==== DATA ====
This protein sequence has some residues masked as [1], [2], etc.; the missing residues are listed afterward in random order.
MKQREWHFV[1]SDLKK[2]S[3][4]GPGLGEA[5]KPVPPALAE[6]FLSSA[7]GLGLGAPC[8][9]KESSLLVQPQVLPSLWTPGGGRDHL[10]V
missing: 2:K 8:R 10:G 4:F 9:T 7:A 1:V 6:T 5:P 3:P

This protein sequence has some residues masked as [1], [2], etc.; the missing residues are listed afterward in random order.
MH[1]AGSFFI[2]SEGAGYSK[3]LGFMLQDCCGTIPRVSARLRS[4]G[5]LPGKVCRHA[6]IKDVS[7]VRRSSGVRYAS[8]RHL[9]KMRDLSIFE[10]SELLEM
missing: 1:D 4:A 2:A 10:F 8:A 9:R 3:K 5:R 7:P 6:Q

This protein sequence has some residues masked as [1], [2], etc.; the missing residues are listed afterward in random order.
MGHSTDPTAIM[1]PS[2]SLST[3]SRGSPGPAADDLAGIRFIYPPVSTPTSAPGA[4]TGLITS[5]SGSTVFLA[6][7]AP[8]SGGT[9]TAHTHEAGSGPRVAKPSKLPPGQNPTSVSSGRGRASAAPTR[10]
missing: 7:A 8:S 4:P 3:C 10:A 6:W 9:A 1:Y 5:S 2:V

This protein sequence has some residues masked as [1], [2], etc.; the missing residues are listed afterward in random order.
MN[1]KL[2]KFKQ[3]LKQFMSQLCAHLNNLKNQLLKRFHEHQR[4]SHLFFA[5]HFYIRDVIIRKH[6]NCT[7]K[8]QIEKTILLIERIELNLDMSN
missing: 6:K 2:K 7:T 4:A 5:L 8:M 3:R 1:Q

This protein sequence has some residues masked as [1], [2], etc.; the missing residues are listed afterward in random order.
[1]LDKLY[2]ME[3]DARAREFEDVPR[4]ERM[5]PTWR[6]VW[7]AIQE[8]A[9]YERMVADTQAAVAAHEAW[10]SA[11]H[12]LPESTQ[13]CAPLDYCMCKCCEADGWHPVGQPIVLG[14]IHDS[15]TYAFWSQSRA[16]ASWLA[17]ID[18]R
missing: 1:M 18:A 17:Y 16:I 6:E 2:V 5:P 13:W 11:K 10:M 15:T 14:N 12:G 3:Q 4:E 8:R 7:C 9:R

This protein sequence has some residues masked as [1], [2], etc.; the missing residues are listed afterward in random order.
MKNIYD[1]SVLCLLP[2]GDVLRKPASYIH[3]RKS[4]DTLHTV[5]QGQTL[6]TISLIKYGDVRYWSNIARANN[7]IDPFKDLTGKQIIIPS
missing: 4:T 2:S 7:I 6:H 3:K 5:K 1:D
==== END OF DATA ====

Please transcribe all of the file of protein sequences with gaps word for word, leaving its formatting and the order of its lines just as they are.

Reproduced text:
This protein sequence has some residues masked as [1], [2], etc.; the missing residues are listed afterward in random order.
MKQREWHFV[1]SDLKK[2]S[3][4]GPGLGEA[5]KPVPPALAE[6]FLSSA[7]GLGLGAPC[8][9]KESSLLVQPQVLPSLWTPGGGRDHL[10]V
missing: 2:K 8:R 10:G 4:F 9:T 7:A 1:V 6:T 5:P 3:P

This protein sequence has some residues masked as [1], [2], etc.; the missing residues are listed afterward in random order.
MH[1]AGSFFI[2]SEGAGYSK[3]LGFMLQDCCGTIPRVSARLRS[4]G[5]LPGKVCRHA[6]IKDVS[7]VRRSSGVRYAS[8]RHL[9]KMRDLSIFE[10]SELLEM
missing: 1:D 4:A 2:A 10:F 8:A 9:R 3:K 5:R 7:P 6:Q

This protein sequence has some residues masked as [1], [2], etc.; the missing residues are listed afterward in random order.
MGHSTDPTAIM[1]PS[2]SLST[3]SRGSPGPAADDLAGIRFIYPPVSTPTSAPGA[4]TGLITS[5]SGSTVFLA[6][7]AP[8]SGGT[9]TAHTHEAGSGPRVAKPSKLPPGQNPTSVSSGRGRASAAPTR[10]
missing: 7:A 8:S 4:P 3:C 10:A 6:W 9:A 1:Y 5:S 2:V

This protein sequence has some residues masked as [1], [2], etc.; the missing residues are listed afterward in random order.
MN[1]KL[2]KFKQ[3]LKQFMSQLCAHLNNLKNQLLKRFHEHQR[4]SHLFFA[5]HFYIRDVIIRKH[6]NCT[7]K[8]QIEKTILLIERIELNLDMSN
missing: 6:K 2:K 7:T 4:A 5:L 8:M 3:R 1:Q

This protein sequence has some residues masked as [1], [2], etc.; the missing residues are listed afterward in random order.
[1]LDKLY[2]ME[3]DARAREFEDVPR[4]ERM[5]PTWR[6]VW[7]AIQE[8]A[9]YERMVADTQAAVAAHEAW[10]SA[11]H[12]LPESTQ[13]CAPLDYCMCKCCEADGWHPVGQPIVLG[14]IHDS[15]TYAFWSQSRA[16]ASWLA[17]ID[18]R
missing: 1:M 18:A 17:Y 16:I 6:E 2:V 5:P 13:W 11:K 10:M 15:T 14:N 12:G 3:Q 4:E 8:R 7:C 9:R

This protein sequence has some residues masked as [1], [2], etc.; the missing residues are listed afterward in random order.
MKNIYD[1]SVLCLLP[2]GDVLRKPASYIH[3]RKS[4]DTLHTV[5]QGQTL[6]TISLIKYGDVRYWSNIARANN[7]IDPFKDLTGKQIIIPS
missing: 4:T 2:S 7:I 6:H 3:K 5:K 1:D